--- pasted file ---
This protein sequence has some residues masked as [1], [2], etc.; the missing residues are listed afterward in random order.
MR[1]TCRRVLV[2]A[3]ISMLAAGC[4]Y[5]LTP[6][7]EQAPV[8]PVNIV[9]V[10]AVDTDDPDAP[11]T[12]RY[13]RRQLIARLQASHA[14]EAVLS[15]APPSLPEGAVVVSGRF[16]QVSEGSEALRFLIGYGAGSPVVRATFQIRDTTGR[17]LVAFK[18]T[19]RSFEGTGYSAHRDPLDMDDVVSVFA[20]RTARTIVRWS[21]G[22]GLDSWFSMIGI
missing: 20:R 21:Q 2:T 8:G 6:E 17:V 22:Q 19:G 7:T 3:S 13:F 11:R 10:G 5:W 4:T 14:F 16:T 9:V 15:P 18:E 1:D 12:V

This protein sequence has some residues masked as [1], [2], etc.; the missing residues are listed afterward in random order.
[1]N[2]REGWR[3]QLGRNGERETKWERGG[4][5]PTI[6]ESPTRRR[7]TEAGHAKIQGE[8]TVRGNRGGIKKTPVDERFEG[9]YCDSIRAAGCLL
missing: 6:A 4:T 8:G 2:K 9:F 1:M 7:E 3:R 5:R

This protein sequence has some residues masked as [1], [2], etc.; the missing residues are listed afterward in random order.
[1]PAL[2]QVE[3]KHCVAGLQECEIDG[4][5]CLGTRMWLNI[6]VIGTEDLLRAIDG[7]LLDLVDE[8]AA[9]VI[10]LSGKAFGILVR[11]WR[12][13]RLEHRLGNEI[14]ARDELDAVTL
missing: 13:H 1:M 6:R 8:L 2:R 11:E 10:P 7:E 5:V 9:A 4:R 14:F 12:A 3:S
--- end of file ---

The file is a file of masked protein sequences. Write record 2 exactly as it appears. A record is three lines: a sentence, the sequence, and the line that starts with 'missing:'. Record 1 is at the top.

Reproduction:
This protein sequence has some residues masked as [1], [2], etc.; the missing residues are listed afterward in random order.
[1]N[2]REGWR[3]QLGRNGERETKWERGG[4][5]PTI[6]ESPTRRR[7]TEAGHAKIQGE[8]TVRGNRGGIKKTPVDERFEG[9]YCDSIRAAGCLL
missing: 6:A 4:T 8:G 2:K 9:F 1:M 7:E 3:R 5:R